If you've ever used an automated voice recognition system, like the ones that process you through directories of corporations, you have a sense of how hard it is to understand the speech of someone else. If we can't teach a machine to do it, how is it that we humans can understand sentences spoken at a rate of about 300 words per minute? As if life couldn't get more challenging, speech changes, too. Speaker-by-speaker and dialect-by-dialect, people don't all speak in the same way. My research focuses on plasticity in speech perception. In particular, I look at learning and adaptation in speech perception. We learn new phonetic categories when we learn a new language. We adapt to variation in the speech of others in our native language. These two processes require our brain to be plastic, to change with experience. I study how it does that.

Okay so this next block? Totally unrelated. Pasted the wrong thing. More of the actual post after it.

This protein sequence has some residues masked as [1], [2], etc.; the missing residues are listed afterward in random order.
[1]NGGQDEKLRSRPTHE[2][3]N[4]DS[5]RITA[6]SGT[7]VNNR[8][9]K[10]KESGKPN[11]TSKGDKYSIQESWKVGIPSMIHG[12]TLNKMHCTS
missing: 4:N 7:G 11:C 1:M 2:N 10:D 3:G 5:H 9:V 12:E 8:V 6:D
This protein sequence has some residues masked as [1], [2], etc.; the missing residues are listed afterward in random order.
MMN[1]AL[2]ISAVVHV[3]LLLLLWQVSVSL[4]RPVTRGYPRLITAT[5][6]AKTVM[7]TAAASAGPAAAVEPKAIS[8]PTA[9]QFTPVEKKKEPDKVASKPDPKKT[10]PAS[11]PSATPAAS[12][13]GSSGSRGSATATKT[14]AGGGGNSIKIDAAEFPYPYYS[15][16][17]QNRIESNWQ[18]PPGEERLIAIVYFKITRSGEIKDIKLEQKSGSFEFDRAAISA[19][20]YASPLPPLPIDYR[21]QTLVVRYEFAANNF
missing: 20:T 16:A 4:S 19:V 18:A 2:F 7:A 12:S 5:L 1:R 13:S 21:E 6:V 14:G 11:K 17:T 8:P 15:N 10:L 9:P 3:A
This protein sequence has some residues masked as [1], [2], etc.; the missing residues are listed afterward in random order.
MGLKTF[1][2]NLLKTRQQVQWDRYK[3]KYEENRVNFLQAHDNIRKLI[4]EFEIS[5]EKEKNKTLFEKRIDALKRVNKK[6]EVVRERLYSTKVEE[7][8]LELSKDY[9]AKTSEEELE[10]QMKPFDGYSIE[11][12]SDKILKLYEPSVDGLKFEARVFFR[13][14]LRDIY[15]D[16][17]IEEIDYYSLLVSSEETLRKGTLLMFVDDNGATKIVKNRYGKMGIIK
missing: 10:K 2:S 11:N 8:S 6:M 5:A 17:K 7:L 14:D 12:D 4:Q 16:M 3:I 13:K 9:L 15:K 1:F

Much of my research involves behavioral tasks. Basically, I bring people into the lab and have them do simple tasks where they learn new categories or write down sentences. Here at UConn, I am picking up brain scanning techniques, primarily ones that use magnetic resonance imaging (MRI).
© 2010-2017 Chris Heffner; Updated 2017-09-02